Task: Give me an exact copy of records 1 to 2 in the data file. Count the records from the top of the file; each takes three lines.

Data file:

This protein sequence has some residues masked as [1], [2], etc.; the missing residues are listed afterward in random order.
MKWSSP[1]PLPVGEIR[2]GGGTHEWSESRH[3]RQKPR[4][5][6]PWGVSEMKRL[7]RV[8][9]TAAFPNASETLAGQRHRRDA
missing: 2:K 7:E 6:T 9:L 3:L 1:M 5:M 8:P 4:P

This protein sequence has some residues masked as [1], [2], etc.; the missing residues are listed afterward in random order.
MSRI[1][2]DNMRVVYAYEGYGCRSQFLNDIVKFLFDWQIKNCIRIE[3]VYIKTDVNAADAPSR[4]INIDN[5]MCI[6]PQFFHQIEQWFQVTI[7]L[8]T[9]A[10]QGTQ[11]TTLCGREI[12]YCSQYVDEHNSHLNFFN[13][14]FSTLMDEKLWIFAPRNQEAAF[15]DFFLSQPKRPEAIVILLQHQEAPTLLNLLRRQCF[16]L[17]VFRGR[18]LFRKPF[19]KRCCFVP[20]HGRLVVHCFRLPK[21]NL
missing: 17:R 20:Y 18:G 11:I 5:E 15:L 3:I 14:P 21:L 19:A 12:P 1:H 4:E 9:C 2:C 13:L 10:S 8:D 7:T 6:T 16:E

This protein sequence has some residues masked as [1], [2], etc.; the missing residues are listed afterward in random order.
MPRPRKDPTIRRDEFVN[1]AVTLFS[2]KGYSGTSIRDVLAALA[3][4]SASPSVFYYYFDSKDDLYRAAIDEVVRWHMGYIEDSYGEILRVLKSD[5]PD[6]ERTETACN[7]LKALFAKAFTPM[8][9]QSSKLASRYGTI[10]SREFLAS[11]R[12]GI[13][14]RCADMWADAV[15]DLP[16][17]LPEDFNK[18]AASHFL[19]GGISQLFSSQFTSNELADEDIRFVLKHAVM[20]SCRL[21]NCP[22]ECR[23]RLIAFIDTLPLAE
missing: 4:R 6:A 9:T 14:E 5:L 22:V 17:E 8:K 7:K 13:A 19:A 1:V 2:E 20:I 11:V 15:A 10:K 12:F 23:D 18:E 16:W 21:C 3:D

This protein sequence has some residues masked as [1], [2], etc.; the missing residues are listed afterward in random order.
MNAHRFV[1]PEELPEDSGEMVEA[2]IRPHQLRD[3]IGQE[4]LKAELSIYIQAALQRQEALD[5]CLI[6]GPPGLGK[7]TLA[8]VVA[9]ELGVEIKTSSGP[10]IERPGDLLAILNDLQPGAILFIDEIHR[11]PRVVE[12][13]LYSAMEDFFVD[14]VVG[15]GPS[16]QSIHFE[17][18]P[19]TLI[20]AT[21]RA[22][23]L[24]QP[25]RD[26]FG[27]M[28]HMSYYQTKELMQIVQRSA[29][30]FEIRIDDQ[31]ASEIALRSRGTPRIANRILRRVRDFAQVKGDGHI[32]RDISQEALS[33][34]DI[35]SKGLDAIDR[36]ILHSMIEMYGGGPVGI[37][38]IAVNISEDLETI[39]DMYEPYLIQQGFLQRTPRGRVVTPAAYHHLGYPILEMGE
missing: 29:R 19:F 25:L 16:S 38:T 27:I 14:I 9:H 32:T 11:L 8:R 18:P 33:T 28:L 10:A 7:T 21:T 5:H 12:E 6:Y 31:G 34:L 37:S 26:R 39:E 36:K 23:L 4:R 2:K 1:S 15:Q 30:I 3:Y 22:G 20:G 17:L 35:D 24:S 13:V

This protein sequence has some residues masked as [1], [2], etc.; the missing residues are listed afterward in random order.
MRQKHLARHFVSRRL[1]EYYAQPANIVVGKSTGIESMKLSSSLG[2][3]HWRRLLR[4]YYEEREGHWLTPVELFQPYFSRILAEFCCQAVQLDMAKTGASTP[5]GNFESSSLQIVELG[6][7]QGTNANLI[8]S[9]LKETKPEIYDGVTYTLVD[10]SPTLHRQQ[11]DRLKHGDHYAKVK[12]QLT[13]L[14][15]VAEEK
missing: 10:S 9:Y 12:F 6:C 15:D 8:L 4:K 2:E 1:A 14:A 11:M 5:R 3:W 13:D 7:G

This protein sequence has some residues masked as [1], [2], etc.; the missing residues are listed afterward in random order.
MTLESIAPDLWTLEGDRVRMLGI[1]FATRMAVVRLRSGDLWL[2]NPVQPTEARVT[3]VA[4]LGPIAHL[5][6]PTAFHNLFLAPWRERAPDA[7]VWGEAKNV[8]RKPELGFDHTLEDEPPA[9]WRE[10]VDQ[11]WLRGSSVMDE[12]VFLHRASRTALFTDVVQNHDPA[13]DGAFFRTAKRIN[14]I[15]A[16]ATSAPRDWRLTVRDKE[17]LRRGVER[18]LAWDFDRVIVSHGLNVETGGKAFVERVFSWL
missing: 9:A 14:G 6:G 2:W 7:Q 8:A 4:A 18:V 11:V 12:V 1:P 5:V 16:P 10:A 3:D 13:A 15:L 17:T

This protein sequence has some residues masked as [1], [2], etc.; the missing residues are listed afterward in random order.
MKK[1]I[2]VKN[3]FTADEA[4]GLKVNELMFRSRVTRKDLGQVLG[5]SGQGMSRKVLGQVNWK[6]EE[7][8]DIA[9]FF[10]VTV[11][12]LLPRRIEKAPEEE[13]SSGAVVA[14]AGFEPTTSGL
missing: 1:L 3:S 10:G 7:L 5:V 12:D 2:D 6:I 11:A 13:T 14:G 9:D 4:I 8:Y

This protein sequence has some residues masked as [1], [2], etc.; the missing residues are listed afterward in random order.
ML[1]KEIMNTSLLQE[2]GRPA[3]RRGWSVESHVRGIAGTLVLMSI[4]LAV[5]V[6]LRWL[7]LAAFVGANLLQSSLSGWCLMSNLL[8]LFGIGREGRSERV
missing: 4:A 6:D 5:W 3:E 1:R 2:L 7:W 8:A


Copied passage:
This protein sequence has some residues masked as [1], [2], etc.; the missing residues are listed afterward in random order.
MKWSSP[1]PLPVGEIR[2]GGGTHEWSESRH[3]RQKPR[4][5][6]PWGVSEMKRL[7]RV[8][9]TAAFPNASETLAGQRHRRDA
missing: 2:K 7:E 6:T 9:L 3:L 1:M 5:M 8:P 4:P

This protein sequence has some residues masked as [1], [2], etc.; the missing residues are listed afterward in random order.
MSRI[1][2]DNMRVVYAYEGYGCRSQFLNDIVKFLFDWQIKNCIRIE[3]VYIKTDVNAADAPSR[4]INIDN[5]MCI[6]PQFFHQIEQWFQVTI[7]L[8]T[9]A[10]QGTQ[11]TTLCGREI[12]YCSQYVDEHNSHLNFFN[13][14]FSTLMDEKLWIFAPRNQEAAF[15]DFFLSQPKRPEAIVILLQHQEAPTLLNLLRRQCF[16]L[17]VFRGR[18]LFRKPF[19]KRCCFVP[20]HGRLVVHCFRLPK[21]NL
missing: 17:R 20:Y 18:G 11:I 5:E 15:L 3:I 14:P 21:L 19:A 12:P 1:H 4:E 9:C 2:C 13:L 10:S 8:D 7:T 6:T 16:E